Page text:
Katie Seamon: This Master of Science in Nursing student worked with the Chelsea-based non-profit Roca developing a class on infant health and well being for young-mothers. The class will be incorporated into YouthStar, a program that trains young people to become mentors, educators and outreach workers in the community. 

Ricardo Sedan: Working at the MGH Charlestown HealthCare Center, this Master of Science in Nursing student  addressed nutrition and obesity with the neighborhood’s Spanish-speaking population by administering a program that will allow them to make healthy lifestyle choices. 

Alexis Smith. This Master of Science in Speech-Language Pathology student addressed early literacy skills in pre-school classrooms through the Head Start program at Community Action Programs, Inter City, Inc. in Chelsea.


Cecilia Jiang, PT '12: This Doctor of Physical Therapy student  improved quality of life for Asian families affected by disabilities by partnering with Joni and Friends (JAF) of Greater Boston to establish a targeted support group.

Jiang’s project connected these families with suitable respite care resources, and connected the mothers with bi-monthly support groups through JAF. Additionally, within the Institute's  community, Jiang facilitated discussions about health care disparities, cross-cultural sensitivity, and the spiritual aspects of caring for individuals with disabilities. 


Stephanie Baldwin, CSD '09: Collaborating with administrators and teachers at the Somerville Community Adult Learning Experiences (SCALE), this Master of Science in Speech-Language Pathology student provided services, including diagnostic testing and direct literacy instruction, which would not normally be available for immigrants learning English in this setting.

The project was part of a larger attempt to improve the educational, economic, and health-related opportunities available to these students. Stephanie also recruited volunteers from the MGH Institute of Health Professions to provide diagnostic testing services to additional students at SCALE.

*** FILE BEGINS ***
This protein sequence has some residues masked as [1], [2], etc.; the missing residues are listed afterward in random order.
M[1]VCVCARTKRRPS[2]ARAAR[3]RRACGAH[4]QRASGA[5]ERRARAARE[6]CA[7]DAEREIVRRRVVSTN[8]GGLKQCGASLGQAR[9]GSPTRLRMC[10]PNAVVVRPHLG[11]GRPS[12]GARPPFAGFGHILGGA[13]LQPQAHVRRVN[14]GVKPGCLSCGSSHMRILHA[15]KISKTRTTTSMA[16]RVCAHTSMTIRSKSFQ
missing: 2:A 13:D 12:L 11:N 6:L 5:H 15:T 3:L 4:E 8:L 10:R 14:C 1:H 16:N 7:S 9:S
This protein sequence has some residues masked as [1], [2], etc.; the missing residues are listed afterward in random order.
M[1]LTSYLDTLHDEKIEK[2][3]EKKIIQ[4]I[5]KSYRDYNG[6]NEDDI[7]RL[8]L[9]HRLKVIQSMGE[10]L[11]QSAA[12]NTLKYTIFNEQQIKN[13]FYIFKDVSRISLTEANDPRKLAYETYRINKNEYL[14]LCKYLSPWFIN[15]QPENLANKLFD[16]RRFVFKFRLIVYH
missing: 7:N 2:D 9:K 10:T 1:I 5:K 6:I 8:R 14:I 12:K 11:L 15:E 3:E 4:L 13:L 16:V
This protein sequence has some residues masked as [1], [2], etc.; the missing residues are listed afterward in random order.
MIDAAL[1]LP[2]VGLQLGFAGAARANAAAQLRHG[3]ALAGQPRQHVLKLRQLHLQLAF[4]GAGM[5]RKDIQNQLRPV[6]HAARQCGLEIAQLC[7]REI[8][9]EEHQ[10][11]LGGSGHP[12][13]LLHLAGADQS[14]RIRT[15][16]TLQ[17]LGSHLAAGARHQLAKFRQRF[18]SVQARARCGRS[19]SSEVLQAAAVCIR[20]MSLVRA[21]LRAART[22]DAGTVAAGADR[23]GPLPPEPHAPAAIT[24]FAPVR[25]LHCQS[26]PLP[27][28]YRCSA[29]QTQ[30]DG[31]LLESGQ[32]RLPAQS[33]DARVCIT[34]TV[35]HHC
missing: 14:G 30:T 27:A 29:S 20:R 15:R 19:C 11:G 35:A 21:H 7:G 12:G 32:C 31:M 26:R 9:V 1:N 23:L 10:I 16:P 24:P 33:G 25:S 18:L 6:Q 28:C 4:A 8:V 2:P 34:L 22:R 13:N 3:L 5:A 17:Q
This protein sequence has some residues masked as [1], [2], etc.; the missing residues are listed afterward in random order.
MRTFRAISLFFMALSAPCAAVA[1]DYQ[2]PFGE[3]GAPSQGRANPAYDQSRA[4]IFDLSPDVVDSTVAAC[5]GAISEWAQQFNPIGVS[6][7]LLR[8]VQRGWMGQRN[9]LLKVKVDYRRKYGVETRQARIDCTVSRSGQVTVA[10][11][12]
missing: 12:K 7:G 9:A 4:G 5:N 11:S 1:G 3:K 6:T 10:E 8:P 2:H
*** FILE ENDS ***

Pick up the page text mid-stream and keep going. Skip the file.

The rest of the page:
Catherine Silva, NS '09: This Master of Science in Nursing student worked with the MGH professional and academic community through the MGH LGBT Employee Resource Group and MGH IHP KinsIHP Club to develop an LGBTIQ-friendly health care provider training program, particularly for nursing and medical students.

The training program was presented at five universities and teaching hospitals, with both students and current health care providers across a variety of disciplines.

Additionally, Catherine served on the planning committee for the second annual MGH LGBT Health Week, designing both guest speaker topics as well as arranging tabling events. These projects were part of a comprehensive approach to reduce health disparities in the LGBTIQ community and promote fair and appropriate access to health care.


Mary Higgins, NS '12: This Master of Science in Nursing  student worked with Wellspring Cape Ann Families (WCAF), a community-based program in Gloucester, MA, which provides support and education to parents and children living in stressful situations and experiencing isolation. 

Mary's project focused primarily on nutrition, positive parenting and family safety. She co-created "Recipes for Success," an insert that appeared in the Gloucester Daily Times, co-facilitated the Nurturing Program and Parent Connection, and helped develop a new initiative, "Home Alone," geared towards parents and youths aged 11-14.